Evert’s comment: Twenty years after the war in Iraq, I still wait for a historian to clear the sky

US Secretary Colin Powell showed the dangerous anthrax in the UN Security Council. At the moment, many were convinced. But twenty years later, it is different. Photo EPA, Timothy A. Clary

This week, it is twenty years after the invasion of Iraq. The ground for the war was that Saddam Hussein had weapons of mass destruction. But that is still the big mystery: did he have those weapons? And why were they never found?

At the time, I was a foreign news reporter for the Christian daily Reformatorisch Dagblad in Holland. And I even had the privilege of having the portfolio with “international justice”. So, from the terrorist attacks on September 11th 2001, onwards, I have followed the attempts of the US government in the UN Security Council to get a mandate for measures against Iraq. This country was seen as part of the “axis of evil”, in the words of US President George W. Bush. Terrorists would just move from Afghanistan to Iraq and find a safe haven there.


The story was clear: Iraq had WMD (weapons of mass destruction). Almost everybody was sure about that. And in the past, Saddam had used some of them against his own people. He was known as the greatest crook after Adolf Hitler. So, why would he not do such a thing again?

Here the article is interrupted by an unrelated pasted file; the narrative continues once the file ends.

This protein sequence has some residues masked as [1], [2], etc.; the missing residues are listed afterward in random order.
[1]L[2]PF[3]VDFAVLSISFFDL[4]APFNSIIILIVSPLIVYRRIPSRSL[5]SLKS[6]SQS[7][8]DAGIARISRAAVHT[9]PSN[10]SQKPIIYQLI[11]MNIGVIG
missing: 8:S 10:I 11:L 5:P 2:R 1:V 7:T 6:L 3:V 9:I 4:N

Under international law, a country with WMD is obliged to give access to inspections. From the early 90s onwards, those inspections were let into the country but, at the same time, hindered at a large scale. I once spoke to one of these former UN experts. When he returned to his hotel room, he discovered that other people had been there while he was away. And they left strange material there, like photos of dead children, to intimidate.

American President Bush (left) and the British Prime Minister Blair. Photo AFP

In the late 90s, Iraq blocked access to inspectors. And, of course, that was very suspicious. Because of this, one group of international scholars said that serious consequences were allowed if Saddam did not allow inspectors. The then foreign minister of the Netherlands, Jaap de Hoop Scheffer, once followed this line in a parliamentary debate.

Another group of internationalists said: Any military action is only allowed in the case of self-defence, so you have to prove that an attack by Iraq is a real danger.

This debate went on for months. The UN Security Council produced resolutions that forced Iraq to accept new inspectors. And they came.